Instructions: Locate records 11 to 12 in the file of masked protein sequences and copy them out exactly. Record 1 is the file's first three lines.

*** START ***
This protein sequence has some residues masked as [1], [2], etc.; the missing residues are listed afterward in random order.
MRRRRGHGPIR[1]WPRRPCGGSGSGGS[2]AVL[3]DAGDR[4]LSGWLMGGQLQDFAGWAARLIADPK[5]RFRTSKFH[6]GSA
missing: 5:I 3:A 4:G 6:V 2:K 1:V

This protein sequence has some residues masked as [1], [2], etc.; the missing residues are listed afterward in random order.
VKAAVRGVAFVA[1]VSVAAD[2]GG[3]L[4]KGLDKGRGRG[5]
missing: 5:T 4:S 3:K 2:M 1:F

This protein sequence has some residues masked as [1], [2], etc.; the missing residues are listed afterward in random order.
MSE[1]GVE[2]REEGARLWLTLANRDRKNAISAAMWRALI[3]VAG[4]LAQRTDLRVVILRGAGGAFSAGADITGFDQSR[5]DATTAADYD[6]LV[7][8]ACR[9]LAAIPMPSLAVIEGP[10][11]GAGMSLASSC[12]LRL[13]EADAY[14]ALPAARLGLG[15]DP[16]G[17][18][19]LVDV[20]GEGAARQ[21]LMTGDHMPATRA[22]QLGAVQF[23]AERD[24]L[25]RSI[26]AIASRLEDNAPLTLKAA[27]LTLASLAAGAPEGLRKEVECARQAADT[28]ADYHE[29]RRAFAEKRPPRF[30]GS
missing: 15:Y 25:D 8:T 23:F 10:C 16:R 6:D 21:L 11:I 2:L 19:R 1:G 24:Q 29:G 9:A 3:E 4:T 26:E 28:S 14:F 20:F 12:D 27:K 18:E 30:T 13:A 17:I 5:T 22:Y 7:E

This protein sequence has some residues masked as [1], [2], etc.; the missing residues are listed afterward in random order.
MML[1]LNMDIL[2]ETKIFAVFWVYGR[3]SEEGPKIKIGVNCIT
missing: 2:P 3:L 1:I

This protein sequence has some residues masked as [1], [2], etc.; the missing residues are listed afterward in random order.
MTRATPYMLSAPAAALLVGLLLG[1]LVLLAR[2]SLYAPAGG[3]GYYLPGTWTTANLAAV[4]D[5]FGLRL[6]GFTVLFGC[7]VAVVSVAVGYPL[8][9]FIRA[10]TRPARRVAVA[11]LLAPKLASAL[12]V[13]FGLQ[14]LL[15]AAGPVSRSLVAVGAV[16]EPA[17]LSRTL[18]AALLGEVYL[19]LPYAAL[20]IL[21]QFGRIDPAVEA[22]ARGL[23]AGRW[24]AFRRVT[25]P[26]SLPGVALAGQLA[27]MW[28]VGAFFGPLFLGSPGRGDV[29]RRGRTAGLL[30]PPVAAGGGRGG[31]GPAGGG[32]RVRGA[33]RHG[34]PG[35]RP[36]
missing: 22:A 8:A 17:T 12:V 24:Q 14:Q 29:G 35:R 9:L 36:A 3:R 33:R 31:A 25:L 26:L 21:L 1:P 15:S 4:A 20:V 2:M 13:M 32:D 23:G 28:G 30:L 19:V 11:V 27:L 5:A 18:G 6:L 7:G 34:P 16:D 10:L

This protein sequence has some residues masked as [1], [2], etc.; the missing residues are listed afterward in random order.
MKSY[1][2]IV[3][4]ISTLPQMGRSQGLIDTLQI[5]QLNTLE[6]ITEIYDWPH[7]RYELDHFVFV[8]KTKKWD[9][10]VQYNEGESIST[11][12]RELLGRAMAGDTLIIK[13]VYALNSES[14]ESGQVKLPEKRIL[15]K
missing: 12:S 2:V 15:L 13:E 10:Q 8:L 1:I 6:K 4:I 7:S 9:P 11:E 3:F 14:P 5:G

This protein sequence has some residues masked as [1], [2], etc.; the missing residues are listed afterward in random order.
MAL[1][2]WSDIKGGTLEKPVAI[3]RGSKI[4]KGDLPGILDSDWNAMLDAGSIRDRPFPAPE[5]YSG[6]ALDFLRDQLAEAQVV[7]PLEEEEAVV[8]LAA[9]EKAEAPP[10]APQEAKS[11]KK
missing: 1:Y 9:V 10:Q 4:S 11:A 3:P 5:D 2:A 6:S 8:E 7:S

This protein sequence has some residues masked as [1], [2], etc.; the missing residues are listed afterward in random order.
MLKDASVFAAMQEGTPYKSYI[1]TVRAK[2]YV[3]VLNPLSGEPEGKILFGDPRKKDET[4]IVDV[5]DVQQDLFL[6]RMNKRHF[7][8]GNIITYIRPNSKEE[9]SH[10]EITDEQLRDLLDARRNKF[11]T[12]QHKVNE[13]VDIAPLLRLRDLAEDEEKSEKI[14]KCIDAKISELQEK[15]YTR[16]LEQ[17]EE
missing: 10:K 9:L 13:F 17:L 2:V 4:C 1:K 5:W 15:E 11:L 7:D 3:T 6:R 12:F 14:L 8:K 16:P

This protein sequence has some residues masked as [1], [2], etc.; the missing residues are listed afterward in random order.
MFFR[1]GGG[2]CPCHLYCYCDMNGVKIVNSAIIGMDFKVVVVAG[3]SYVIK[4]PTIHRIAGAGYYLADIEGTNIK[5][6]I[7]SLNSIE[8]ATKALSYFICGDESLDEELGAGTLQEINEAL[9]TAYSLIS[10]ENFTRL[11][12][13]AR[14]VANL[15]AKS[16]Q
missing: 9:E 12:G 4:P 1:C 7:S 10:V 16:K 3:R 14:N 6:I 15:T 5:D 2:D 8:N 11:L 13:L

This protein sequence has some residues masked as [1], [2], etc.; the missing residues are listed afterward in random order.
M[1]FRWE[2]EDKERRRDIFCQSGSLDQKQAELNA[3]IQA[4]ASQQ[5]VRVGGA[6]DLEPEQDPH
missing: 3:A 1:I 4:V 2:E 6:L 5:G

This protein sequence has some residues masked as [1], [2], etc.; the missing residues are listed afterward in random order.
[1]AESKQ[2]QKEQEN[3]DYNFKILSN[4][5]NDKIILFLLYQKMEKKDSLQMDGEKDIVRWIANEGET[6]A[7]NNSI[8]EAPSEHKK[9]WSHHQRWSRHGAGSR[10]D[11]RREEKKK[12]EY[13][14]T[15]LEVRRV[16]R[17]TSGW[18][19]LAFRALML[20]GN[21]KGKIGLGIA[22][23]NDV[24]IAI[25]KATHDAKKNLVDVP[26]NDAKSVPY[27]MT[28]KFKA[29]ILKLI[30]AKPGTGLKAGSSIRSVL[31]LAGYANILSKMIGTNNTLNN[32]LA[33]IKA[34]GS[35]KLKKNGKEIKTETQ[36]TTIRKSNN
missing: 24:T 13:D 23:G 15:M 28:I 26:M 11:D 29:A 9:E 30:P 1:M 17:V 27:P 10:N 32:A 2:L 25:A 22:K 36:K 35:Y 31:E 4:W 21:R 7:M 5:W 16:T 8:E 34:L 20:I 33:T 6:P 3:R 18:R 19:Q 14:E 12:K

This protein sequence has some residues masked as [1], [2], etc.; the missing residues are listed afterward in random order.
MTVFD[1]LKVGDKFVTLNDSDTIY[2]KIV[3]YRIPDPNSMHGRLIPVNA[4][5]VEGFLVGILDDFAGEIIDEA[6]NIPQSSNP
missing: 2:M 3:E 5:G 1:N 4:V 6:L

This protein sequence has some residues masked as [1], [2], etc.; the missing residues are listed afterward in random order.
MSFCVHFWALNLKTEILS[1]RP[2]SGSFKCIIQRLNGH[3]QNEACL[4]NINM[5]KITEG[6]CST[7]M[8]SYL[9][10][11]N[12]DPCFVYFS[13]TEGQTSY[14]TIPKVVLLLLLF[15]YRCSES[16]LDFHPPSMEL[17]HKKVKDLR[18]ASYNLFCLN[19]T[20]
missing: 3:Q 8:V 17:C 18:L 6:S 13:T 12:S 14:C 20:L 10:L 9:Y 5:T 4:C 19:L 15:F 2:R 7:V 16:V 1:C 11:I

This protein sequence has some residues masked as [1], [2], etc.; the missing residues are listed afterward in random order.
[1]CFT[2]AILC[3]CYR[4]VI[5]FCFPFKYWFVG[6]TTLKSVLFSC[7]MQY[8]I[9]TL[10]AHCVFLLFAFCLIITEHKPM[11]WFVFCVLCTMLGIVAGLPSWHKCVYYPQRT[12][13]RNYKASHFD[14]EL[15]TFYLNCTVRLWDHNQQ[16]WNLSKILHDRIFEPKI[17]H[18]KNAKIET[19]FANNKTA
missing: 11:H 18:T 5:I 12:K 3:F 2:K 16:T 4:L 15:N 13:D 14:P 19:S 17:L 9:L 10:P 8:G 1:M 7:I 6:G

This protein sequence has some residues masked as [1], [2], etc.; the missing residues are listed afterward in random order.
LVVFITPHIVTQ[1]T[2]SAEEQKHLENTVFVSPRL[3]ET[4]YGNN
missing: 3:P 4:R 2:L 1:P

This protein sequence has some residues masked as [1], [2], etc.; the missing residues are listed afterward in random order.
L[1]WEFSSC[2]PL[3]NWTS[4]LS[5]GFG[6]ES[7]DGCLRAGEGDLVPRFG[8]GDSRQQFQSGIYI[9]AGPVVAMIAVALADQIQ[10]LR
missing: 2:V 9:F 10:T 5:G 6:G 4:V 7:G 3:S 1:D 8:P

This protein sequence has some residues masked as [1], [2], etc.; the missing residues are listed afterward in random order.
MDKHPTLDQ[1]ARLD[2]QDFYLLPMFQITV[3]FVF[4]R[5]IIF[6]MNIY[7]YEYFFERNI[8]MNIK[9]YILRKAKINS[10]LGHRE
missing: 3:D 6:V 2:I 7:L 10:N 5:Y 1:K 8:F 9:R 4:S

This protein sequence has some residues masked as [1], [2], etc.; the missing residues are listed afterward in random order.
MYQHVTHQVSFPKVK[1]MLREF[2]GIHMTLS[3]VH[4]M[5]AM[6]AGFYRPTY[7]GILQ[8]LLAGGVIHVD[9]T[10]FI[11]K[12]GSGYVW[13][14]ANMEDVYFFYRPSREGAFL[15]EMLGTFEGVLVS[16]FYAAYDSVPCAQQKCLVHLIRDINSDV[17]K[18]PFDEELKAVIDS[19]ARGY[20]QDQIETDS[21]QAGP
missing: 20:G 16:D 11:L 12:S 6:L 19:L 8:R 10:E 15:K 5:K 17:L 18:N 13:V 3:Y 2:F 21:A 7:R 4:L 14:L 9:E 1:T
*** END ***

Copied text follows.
This protein sequence has some residues masked as [1], [2], etc.; the missing residues are listed afterward in random order.
[1]AESKQ[2]QKEQEN[3]DYNFKILSN[4][5]NDKIILFLLYQKMEKKDSLQMDGEKDIVRWIANEGET[6]A[7]NNSI[8]EAPSEHKK[9]WSHHQRWSRHGAGSR[10]D[11]RREEKKK[12]EY[13][14]T[15]LEVRRV[16]R[17]TSGW[18][19]LAFRALML[20]GN[21]KGKIGLGIA[22][23]NDV[24]IAI[25]KATHDAKKNLVDVP[26]NDAKSVPY[27]MT[28]KFKA[29]ILKLI[30]AKPGTGLKAGSSIRSVL[31]LAGYANILSKMIGTNNTLNN[32]LA[33]IKA[34]GS[35]KLKKNGKEIKTETQ[36]TTIRKSNN
missing: 24:T 13:D 23:G 15:M 28:I 26:M 11:D 29:A 9:E 30:P 1:M 17:V 27:P 10:N 32:A 2:L 25:A 22:K 36:K 35:Y 31:E 4:W 21:R 7:M 5:W 16:T 8:E 34:L 20:I 33:T 6:P 3:R 18:R 19:Q 14:E 12:K

This protein sequence has some residues masked as [1], [2], etc.; the missing residues are listed afterward in random order.
MTVFD[1]LKVGDKFVTLNDSDTIY[2]KIV[3]YRIPDPNSMHGRLIPVNA[4][5]VEGFLVGILDDFAGEIIDEA[6]NIPQSSNP
missing: 2:M 3:E 5:G 1:N 4:V 6:L